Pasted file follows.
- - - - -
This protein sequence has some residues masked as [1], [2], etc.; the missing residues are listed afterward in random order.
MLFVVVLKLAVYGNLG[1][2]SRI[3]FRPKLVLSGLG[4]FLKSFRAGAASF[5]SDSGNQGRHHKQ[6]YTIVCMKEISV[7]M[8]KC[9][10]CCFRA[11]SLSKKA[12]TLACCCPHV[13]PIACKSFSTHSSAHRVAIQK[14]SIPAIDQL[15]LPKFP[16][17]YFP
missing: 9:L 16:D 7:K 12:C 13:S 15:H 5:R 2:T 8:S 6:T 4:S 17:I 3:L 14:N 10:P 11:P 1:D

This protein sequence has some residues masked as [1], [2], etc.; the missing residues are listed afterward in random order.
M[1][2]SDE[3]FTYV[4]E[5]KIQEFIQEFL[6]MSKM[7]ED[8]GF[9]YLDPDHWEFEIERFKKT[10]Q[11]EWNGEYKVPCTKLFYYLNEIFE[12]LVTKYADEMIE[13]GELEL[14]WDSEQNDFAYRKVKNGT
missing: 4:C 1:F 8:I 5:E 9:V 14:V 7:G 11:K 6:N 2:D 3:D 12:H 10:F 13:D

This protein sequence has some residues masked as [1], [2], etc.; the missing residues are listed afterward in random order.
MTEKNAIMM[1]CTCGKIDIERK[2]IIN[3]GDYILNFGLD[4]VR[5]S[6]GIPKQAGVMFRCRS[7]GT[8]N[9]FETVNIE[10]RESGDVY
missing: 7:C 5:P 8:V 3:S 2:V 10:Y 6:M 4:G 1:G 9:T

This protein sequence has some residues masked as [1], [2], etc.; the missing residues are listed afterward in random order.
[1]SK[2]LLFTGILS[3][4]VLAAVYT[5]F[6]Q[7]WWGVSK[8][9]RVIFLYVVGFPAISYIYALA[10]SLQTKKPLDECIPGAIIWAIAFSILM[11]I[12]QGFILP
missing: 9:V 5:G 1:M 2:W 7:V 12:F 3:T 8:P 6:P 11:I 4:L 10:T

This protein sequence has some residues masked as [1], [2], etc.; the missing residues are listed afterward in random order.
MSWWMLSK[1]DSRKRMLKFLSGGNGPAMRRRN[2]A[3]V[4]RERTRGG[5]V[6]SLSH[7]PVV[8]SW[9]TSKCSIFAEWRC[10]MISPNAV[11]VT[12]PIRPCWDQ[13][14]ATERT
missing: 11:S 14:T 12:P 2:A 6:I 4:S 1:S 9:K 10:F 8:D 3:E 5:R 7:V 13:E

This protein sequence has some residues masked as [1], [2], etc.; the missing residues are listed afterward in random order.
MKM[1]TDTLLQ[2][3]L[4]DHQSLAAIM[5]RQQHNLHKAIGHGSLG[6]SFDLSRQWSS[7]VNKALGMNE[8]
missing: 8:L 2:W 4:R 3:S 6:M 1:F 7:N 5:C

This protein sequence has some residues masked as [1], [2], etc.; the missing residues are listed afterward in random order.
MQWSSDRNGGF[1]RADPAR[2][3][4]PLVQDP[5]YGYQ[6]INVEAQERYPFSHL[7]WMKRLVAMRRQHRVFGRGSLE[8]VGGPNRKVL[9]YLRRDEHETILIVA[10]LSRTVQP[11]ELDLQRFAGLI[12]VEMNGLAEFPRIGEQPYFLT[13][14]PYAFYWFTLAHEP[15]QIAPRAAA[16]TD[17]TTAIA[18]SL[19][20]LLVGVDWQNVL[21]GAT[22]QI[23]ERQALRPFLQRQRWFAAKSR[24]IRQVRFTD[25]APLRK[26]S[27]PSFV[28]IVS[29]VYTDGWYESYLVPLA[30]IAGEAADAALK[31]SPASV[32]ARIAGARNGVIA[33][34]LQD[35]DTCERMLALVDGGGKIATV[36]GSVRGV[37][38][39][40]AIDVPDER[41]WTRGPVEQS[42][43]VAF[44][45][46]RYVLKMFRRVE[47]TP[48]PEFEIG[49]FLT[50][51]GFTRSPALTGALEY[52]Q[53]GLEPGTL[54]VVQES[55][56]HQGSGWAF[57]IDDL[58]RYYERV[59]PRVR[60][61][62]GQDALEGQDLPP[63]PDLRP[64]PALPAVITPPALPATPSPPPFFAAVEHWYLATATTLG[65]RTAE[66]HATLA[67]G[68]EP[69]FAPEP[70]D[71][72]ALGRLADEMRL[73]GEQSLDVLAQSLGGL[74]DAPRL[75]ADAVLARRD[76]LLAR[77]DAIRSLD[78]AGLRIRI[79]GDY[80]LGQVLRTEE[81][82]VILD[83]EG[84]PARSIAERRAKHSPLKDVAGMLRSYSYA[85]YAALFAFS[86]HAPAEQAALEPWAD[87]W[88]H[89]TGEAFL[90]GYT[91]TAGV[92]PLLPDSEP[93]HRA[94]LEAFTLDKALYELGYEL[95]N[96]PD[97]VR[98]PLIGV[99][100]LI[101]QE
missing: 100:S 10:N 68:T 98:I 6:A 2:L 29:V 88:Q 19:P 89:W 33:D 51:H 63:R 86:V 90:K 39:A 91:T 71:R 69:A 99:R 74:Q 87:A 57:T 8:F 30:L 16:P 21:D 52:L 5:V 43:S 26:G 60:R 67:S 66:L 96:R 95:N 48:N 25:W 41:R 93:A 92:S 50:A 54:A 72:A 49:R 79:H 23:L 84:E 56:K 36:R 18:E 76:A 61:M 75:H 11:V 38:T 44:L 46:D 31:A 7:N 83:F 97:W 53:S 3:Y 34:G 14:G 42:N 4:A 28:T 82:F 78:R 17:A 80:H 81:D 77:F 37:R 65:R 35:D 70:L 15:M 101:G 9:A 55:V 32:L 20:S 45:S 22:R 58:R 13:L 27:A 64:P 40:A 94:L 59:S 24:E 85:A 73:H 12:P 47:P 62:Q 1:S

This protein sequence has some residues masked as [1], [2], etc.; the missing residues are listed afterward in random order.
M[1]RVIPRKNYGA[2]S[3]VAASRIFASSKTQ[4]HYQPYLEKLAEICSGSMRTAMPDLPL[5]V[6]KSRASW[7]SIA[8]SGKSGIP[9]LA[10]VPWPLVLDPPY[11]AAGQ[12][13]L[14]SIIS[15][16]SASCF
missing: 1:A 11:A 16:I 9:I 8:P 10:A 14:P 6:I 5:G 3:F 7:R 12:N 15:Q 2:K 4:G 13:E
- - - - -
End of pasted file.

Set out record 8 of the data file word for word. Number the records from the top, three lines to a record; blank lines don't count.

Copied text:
This protein sequence has some residues masked as [1], [2], etc.; the missing residues are listed afterward in random order.
M[1]RVIPRKNYGA[2]S[3]VAASRIFASSKTQ[4]HYQPYLEKLAEICSGSMRTAMPDLPL[5]V[6]KSRASW[7]SIA[8]SGKSGIP[9]LA[10]VPWPLVLDPPY[11]AAGQ[12][13]L[14]SIIS[15][16]SASCF
missing: 1:A 11:A 16:I 9:I 8:P 10:A 14:P 6:I 5:G 3:F 7:R 12:N 15:Q 2:K 4:G 13:E